Part I: Biking to Work
This past July I had the privilege of going to work in our French office for two and half weeks in the southern town of Lunel, France.
Because La Pescalune involves black bulls and white horses running through the streets multiple times a day, Laura and I decided to bike to work for the week so that Laura’s car would not get demolished by wild animals or intoxicated spectators.
Since many of you who read the blog have traveled or plan to travel with us on one of biking or hiking tours, I thought it would be fun to share with you my experience of biking to work.
First, there was the busy street that I turned right onto as I exited the hotel parking lot. The cars would speed along the curving road as I cautiously merge into the bike lane, careful not to fall in front of the tiny French cars (or the occasional lumbering trucks). My route continued straight, and as I rode a ‘secret’ garden passed on my left. ‘Secret’ because its walls were 12 feet high and no one could see in except through the 12 foot high iron gates of the entrance. A green ceramic roof of a greenhouse peeked above the walls from the inside. I would catch a fleeting glimpse of a walkway lined with huge sycamore trees leading to the doorway of an old manor as I cycled past.
I would pass a pharmacy in an old limestone brick building with mod gray lettering and new windows. “If I ever have to use a pharmacie while I am here,” I thought, “that is where I will go because it is the cutest.” Yes, the cutest.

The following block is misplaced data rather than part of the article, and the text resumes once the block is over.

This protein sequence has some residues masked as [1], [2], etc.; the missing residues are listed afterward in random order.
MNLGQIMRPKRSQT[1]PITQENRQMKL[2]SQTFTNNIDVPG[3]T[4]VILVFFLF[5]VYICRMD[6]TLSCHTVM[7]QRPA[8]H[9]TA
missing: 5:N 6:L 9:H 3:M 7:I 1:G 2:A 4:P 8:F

Lunel Viel ended quickly and I would come upon my first roundabout. A horse farm would arrive on my right and a large industrial building on my left, the center of the rondpoint (I think that is what it is called in French) filled with lavender. If I was lucky and no diesel smoking car passed me by, I could smell the lavender as I rode on, the Provençal scent floating me a bon courage through the wind.
Next, I would ride past the vineyards. There were no grapes on the vines then, but, seeing as I do not come from a wine growing area, merely seeing the rows of grapevines seemed special to me. To add to it, the road was lined with great trees, making for a very picturesque portion of my route.
Finally, I would pass through the last roundabout of my route and arrive en ville. I had to take a few precarious turns along a very thin, fenced-in sidewalk which forced me to be much more confident in my biking skills as the days went on, but I never once fell and would continue on to pass the bike shop and then arrive at Impasse Alphonse Menard. Although the first two days I mistook our little road for a driveway (it is nestled between two buildings on an already small, apartment lined street), I soon recognized that this little route led me to my work. Two windows and an antique gray door. First floor of a two story building. Bikes locked up out front. Yup, I had arrived.
“Bonjour!” Misk. Misk. Misk. Three kisses to say hello (left, right, left in southern France). “Ça va?” And so my days in France would begin !